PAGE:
As readers may be aware, there has been much discussion generated about the European Court of Human Rights case of Barbulescu v Romania.
The case relates the right to privacy at work, and specifically, whether an employer was entitled to access emails sent on an employee’s personal email account. In this case, the employer had a rule in which all personal use of the employer’s IT systems was ‘forbidden’. Here the employee had used his personal email account to communicate with his girlfriend and brother during work time and via the employer’s systems. The employer discovered this and, following reading the private emails, invited the employee to a disciplinary hearing alleging that he had breached their policy. In response to the allegations, the employee claimed that his use had been professional only, in other words, he had not used the system for private use. This was rejected by his employer who then explained that it had read the emails and knew that wasn’t true.
The employee brought a claim stating that the dismissal was unfair. The main thrust of his argument was that his employer had breached his human rights – specifically his right to respect for his private life. In summary, the court found that this was not the case and his claim failed.
Following this case, can employers now trawl through the personal emails of employees freely? In the main, the answer is no. The right to respect for your private life continues. An employer cannot check your personal mobile phone or access private email that you never use for work and never access on work systems. However, if you do use your work computer to access private emails, the answer could well be different. Employees should be wary about accessing private emails at work. The risk of a dismissal remains low unless your personal communications breach any policy you are bound by at work. An employer has to expressly tell you in one policy or another that it will monitor it’s computer and telephone systems if it is going to do that.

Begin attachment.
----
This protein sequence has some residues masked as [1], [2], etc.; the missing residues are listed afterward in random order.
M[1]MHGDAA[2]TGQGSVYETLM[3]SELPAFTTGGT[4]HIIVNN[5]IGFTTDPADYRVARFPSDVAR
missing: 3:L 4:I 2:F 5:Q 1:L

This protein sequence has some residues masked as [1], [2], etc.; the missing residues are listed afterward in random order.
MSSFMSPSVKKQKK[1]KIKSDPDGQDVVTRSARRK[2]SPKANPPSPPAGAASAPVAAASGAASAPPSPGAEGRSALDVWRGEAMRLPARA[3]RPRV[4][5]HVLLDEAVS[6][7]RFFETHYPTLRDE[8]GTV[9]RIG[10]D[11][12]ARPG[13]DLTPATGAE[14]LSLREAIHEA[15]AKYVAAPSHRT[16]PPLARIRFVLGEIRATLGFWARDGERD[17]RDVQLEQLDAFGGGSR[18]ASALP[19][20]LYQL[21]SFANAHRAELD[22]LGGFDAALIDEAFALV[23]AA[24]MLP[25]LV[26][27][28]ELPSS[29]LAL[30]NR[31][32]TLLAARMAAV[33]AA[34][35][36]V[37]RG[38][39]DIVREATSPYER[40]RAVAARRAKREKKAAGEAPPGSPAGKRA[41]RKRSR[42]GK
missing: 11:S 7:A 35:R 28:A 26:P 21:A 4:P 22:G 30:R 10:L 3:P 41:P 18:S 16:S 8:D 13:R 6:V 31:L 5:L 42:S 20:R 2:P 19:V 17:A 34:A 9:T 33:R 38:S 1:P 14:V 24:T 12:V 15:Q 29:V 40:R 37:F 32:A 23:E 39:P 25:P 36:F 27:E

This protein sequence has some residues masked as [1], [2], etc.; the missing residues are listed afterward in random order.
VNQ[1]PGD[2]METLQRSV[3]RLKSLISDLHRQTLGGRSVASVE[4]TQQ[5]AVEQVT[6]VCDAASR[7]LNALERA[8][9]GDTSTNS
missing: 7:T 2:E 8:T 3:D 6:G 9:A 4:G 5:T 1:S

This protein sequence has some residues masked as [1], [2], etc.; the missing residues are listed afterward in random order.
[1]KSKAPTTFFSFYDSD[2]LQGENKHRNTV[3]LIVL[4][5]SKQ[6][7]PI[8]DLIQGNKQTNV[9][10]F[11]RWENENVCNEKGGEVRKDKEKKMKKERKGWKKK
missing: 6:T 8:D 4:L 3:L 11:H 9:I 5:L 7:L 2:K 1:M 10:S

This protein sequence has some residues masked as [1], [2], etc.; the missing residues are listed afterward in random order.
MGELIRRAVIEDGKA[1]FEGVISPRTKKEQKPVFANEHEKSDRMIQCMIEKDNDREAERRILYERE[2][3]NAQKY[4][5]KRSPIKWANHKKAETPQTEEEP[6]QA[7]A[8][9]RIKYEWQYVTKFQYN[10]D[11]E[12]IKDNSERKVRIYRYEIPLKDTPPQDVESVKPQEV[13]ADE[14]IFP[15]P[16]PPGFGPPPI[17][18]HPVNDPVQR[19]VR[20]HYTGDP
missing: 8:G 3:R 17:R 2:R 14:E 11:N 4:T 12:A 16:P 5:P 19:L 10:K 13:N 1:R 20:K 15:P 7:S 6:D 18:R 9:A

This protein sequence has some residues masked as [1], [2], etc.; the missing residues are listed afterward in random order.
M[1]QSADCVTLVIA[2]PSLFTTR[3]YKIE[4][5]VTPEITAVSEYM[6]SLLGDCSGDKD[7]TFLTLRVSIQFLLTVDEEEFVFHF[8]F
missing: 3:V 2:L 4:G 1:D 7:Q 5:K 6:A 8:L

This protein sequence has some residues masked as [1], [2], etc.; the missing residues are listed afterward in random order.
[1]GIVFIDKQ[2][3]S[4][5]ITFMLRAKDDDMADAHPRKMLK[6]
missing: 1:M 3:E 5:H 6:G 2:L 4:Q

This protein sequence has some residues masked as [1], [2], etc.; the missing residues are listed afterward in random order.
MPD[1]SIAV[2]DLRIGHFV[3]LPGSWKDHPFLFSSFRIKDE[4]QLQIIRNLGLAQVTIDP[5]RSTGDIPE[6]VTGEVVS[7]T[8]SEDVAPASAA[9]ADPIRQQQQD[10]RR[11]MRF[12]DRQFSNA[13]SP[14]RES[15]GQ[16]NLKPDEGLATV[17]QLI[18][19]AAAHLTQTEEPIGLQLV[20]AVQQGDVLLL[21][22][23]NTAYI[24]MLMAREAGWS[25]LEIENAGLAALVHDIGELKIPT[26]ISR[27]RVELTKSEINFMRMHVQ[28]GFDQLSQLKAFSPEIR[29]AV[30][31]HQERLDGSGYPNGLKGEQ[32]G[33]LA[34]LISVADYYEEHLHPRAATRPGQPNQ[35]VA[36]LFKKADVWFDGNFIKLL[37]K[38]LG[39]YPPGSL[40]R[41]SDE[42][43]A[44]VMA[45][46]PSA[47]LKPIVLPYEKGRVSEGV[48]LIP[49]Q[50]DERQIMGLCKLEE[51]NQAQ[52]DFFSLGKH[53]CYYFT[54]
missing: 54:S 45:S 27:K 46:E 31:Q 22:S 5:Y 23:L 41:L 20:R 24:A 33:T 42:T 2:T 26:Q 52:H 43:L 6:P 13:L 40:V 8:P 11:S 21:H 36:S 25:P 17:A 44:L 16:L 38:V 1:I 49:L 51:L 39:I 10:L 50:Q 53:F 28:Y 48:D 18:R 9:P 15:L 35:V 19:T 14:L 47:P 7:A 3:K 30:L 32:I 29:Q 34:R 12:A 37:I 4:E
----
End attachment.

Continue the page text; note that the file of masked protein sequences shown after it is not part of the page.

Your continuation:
You should check that your policies allow you to monitor all your systems and check that your rules for using those systems are clear. If you wish to dismiss an employee, a tribunal will want you to show evidence of the breach but also, and importantly, what rule they are alleged to have breached. If there is no clear evidence of a breach of a policy or contractual requirement, that will make the disciplinary decision more vulnerable to challenge. Employers should first check their systems to see whether monitoring is actually permitted. Overstepping the mark could lead to an employee leaving and claiming constructive dismissal. So employers should tread very carefully and take advice before reading any private emails.
You should follow work policies and heed warnings from your employer in relation to what is considered unacceptable conduct in the workplace. If there is a policy in place that ‘forbids’ you from using systems for personal use, then this is reasonable warning that your employer will review your communications to see if that rule is being complied with. In practice, it’s best to assume that all your communications using work devices may be monitored.